Studies of vitamin deficiencies have shown that adequate amounts of most vitamins are essential for normal resistance to infectious diseases.1 Attempts to determine the mechanism by which resistance is lowered in the presence of vitamin deficiency, however, have been unsuccessful. Data thus far reported indicate that antibody response is practically normal in vitamin deficient animals, suggesting the probability that the observed reduction in resistance is due to reduced phagocytic functions.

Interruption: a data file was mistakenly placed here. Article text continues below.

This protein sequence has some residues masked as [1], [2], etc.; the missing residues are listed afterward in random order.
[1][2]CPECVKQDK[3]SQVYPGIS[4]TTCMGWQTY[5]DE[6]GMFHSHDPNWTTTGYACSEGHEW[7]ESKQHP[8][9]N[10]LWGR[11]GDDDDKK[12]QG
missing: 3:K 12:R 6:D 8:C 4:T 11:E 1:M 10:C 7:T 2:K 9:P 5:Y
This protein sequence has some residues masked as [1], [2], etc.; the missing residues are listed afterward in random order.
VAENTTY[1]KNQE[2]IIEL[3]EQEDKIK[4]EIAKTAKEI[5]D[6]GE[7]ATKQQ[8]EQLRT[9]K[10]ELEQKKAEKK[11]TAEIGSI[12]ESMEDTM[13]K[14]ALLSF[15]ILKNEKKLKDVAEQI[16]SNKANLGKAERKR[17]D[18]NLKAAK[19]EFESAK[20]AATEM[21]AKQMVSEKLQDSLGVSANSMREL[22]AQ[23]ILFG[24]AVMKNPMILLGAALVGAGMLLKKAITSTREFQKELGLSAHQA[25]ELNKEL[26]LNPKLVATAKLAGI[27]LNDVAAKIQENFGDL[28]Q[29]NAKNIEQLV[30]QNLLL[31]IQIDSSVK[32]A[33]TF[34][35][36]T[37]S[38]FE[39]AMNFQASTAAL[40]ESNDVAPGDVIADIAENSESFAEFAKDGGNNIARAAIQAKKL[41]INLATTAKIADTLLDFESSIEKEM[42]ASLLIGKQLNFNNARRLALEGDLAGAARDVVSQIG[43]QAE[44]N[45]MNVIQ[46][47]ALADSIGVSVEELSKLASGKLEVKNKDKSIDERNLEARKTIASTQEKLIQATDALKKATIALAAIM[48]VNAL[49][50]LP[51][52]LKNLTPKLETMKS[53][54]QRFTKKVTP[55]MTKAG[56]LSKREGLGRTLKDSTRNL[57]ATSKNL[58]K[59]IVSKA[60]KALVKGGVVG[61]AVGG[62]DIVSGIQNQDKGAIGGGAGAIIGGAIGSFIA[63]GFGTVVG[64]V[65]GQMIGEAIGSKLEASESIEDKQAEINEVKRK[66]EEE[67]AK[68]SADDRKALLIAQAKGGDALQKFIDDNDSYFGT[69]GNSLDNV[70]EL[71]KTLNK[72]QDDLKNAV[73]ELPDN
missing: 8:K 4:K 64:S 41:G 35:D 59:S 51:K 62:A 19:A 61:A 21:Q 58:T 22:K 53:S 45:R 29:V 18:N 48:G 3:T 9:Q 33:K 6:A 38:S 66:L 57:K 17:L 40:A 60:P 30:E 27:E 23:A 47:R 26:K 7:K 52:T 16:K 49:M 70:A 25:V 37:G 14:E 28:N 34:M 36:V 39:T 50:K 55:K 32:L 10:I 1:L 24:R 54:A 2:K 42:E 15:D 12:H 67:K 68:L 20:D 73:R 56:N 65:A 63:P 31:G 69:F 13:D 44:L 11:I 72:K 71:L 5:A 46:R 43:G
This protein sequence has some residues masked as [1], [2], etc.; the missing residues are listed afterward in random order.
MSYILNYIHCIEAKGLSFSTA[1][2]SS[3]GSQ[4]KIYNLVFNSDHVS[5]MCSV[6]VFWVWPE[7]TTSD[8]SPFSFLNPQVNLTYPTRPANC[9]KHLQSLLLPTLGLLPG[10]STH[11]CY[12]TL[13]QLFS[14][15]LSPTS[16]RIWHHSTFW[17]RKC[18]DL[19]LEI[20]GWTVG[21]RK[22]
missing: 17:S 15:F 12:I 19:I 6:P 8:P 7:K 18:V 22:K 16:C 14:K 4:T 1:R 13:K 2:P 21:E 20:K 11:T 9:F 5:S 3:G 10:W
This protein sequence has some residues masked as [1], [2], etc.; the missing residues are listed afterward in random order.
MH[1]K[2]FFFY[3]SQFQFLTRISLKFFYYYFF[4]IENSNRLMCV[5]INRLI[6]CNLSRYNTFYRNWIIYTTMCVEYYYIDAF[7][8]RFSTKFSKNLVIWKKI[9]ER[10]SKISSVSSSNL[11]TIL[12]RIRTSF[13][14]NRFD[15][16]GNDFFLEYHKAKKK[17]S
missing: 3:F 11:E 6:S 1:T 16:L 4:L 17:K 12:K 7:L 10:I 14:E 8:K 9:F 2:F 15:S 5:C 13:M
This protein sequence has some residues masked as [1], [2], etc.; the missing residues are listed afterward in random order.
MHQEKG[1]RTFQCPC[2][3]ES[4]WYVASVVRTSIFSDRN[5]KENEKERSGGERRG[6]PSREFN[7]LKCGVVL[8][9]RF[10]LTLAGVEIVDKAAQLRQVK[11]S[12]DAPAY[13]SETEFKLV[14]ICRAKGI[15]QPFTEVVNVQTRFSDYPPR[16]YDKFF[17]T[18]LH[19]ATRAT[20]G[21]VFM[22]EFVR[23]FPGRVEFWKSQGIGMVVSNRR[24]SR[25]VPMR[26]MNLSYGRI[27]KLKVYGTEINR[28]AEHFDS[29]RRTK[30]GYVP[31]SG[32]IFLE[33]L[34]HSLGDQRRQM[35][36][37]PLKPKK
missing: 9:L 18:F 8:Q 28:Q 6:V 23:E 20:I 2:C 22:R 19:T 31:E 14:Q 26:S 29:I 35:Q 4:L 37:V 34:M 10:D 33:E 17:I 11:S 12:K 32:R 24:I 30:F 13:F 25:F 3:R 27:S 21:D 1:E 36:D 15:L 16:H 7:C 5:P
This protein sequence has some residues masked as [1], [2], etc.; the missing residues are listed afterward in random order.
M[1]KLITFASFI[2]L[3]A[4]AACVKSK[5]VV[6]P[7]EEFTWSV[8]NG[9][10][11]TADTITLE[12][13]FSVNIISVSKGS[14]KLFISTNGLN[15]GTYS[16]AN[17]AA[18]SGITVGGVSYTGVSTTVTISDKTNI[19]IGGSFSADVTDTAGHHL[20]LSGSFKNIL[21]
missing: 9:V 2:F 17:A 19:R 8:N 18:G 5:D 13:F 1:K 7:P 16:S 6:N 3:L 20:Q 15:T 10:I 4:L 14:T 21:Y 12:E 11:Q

Careful quantitative studies of variations in phagocytic power under different nutritional conditions have been undertaken by Cottingham and Mills2 of the Laboratories of Experimental Medicine, University of Cincinnati. In their tests a standard dose of Micrococcus candidus was injected intraperitoneally into mice that had been maintained for several weeks on various partially deficient diets. Four hours later, smears were made of the peritoneal exudates. In a typical test control, mice were maintained at 68 F. for three weeks